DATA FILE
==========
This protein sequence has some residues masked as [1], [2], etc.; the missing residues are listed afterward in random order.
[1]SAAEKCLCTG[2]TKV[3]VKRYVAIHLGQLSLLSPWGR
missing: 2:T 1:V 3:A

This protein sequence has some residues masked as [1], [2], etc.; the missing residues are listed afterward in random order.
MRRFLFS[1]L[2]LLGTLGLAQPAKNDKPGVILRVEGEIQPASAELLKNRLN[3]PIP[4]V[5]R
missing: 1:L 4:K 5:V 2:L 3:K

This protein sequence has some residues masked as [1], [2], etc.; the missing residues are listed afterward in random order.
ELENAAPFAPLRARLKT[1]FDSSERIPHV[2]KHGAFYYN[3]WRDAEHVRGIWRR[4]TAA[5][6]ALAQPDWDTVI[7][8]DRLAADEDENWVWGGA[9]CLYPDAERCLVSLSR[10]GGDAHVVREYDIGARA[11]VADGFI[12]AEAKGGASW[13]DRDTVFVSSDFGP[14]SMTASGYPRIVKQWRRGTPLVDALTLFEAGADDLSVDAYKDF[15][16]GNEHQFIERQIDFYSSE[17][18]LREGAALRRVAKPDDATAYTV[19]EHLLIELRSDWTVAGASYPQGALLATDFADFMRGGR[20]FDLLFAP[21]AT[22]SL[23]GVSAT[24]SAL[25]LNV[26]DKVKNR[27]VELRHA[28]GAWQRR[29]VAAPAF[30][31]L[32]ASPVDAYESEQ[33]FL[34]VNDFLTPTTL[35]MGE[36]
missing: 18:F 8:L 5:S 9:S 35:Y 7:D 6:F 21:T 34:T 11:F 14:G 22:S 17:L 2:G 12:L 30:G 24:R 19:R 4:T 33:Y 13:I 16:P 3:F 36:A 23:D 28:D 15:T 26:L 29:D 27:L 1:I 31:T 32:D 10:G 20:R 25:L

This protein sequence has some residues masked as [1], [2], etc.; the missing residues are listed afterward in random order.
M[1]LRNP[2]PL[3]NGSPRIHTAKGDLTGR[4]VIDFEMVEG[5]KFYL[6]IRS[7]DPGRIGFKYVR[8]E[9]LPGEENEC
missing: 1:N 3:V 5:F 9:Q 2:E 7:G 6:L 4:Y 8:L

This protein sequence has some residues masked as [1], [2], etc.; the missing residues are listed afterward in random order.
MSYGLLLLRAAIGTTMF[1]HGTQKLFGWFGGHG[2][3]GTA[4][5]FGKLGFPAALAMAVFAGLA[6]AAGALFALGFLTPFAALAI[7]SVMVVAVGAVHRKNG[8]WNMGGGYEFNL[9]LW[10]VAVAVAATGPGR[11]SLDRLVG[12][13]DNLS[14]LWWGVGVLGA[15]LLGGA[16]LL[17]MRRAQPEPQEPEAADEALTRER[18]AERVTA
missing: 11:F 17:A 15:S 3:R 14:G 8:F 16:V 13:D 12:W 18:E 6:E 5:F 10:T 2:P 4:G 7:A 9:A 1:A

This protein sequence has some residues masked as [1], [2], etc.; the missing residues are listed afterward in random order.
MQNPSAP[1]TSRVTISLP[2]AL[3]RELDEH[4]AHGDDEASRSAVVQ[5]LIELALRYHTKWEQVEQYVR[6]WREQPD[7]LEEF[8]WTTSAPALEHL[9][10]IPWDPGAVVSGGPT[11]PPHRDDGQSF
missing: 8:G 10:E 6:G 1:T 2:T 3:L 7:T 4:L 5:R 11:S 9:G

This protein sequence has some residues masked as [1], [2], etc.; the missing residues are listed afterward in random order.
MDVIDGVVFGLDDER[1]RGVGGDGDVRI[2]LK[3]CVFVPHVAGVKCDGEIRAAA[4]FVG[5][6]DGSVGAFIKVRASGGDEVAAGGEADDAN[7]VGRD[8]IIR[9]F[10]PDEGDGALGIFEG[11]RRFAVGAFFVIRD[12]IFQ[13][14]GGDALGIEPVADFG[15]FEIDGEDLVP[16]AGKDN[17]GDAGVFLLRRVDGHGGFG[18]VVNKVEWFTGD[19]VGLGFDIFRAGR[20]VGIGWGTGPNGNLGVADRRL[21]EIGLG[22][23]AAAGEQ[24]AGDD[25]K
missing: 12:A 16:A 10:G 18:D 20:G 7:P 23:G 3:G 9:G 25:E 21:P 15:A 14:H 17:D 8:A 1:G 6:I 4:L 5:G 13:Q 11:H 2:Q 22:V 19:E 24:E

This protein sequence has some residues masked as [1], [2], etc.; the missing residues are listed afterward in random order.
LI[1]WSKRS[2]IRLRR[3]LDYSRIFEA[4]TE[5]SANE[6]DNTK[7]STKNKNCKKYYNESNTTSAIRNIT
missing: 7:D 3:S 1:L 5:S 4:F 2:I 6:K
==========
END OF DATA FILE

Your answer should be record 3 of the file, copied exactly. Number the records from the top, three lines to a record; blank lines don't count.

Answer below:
This protein sequence has some residues masked as [1], [2], etc.; the missing residues are listed afterward in random order.
ELENAAPFAPLRARLKT[1]FDSSERIPHV[2]KHGAFYYN[3]WRDAEHVRGIWRR[4]TAA[5][6]ALAQPDWDTVI[7][8]DRLAADEDENWVWGGA[9]CLYPDAERCLVSLSR[10]GGDAHVVREYDIGARA[11]VADGFI[12]AEAKGGASW[13]DRDTVFVSSDFGP[14]SMTASGYPRIVKQWRRGTPLVDALTLFEAGADDLSVDAYKDF[15][16]GNEHQFIERQIDFYSSE[17][18]LREGAALRRVAKPDDATAYTV[19]EHLLIELRSDWTVAGASYPQGALLATDFADFMRGGR[20]FDLLFAP[21]AT[22]SL[23]GVSAT[24]SAL[25]LNV[26]DKVKNR[27]VELRHA[28]GAWQRR[29]VAAPAF[30][31]L[32]ASPVDAYESEQ[33]FL[34]VNDFLTPTTL[35]MGE[36]
missing: 18:F 8:L 5:S 9:S 35:Y 7:D 6:F 21:T 34:T 11:F 14:G 22:S 17:L 2:G 12:L 30:G 24:R 19:R 4:T 33:Y 13:I 16:P 3:F 36:A 23:D 28:D 15:T 26:L 29:D 27:L 1:I 31:T 32:D 10:G 20:R 25:L